I am a white male.
According to a growing way of thinking, I am a symbol of the oppression of women, of indigenous cultures, of anyone who is different to me.
My skin colour and my physiology have long been the key to power. Until not very long ago, people like me would almost be the only ones with a clear voice. As arbitrary as it is that one type of person in a society would hold all the power, that's how it was, and often is, and that’s what many people are trying to change.
The Bible was a text on which the American civil rights movement was built. Yet at the same time it was the text many people used to justify segregation.
That's not too surprising, given the rich and complex collection of literature the Bible is. The Bible is a book that spans centuries of history, and one that is compiled of poetry, census reports, personal letters, family history, legal texts and more. When trying to come up with some support for your position, there’s bound to be some foothold. But if we read to listen rather than read to prove our point, what does the Bible have to say?
Jesus loved people who were very different to Him. He went out of his way to talk to the Samaritan woman at the well. He went even more out of his way to visit the possessed man in the tombs. He went most out of His way to visit humanity. He left the throne of God to live among dusty and tired peasants who were constantly arguing about which of them was most important. He gave his life up for people who snatched and hoarded and thought mainly of themselves. The only innocent one bore the sentence of murderers and sex offenders and people who tell lies.
Peter was just one Jew who loved Jesus who got a headache because God told him to do the opposite of what he always thought God wanted. He was told to eat with gentiles. Greeks. Not Jews. What if they served shellfish? What if they served pork? Or hawk? He plays ‘Never have I ever’ with God—telling him that it’s clearly unclean!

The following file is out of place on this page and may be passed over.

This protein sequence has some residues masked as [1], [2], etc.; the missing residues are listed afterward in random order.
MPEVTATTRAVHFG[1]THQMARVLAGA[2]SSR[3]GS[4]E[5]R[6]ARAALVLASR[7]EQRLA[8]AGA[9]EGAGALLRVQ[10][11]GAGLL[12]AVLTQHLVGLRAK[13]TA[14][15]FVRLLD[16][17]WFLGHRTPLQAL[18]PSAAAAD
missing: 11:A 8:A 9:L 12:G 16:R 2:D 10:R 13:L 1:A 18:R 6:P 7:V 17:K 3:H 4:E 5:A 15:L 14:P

Peter goes and breaks the food laws for the sake of the gospel. Why? My hunch is that it’s because God always intended that everyone have the chance to know Him. That’s what the Psalms point toward when they say all nations will praise Him. Why the food laws? This is a more sketchy theory, but I think it’s less an advertisement for refrigeration and more an object lesson in holiness. There are some things you just don't do. There are some things that seem appealing but you must not touch. There are some things that will be bad for your relationship with God, so cut them out.
The good news is that race is not a barrier to life in Christ. Sin is. Our problem is not our skin colour or body shape or sex or level of physical or mental ability. Our problem is that we act as though we’re God when we struggle to manipulate the fabric of Creation, let alone weave it.
We are equal in being designed by the greatest artisan ever, made to reflect God’s character. We are on equal footing in our need for rescue from God’s judgement.
The great news is that we are all able to be emancipated from Sin through the sacrifice of Christ.
And if anyone regardless of race or gender can come to know and love Jesus, then anyone can become part of God’s family. We are equal in being adopted into God’s family like Sons—male and female with equal status before God, no one treated like first-century daughters.
And so, if we are equal before God, let’s treat each other with the dignity and the graciousness each of us would like to be treated with, regardless of our differences.
What does that mean for the way of white men?
It means that we shouldn’t be hostile to the rising rhetoric of embracing different voices. We need to listen. We need to love the outsider and the disadvantaged. We need to use what power we have with justice, for the good of others and the glory of God.
We also need to learn the difference between the ways of God and the ways of humanity. Culture can and will change. It can be great, and it can be negotiated. God’s ways are immovable. To abandon them is to die.
Good thing God is in control, not us. He keeps His promises. He makes beautiful things, and brings good out of bad.
Matthew Joils is Christchurch based artist. He is passionate about mission and sustainability.
Matthew Joils’ previous articles may be viewed at http://www.pressserviceinternational.org/matthew-joils.html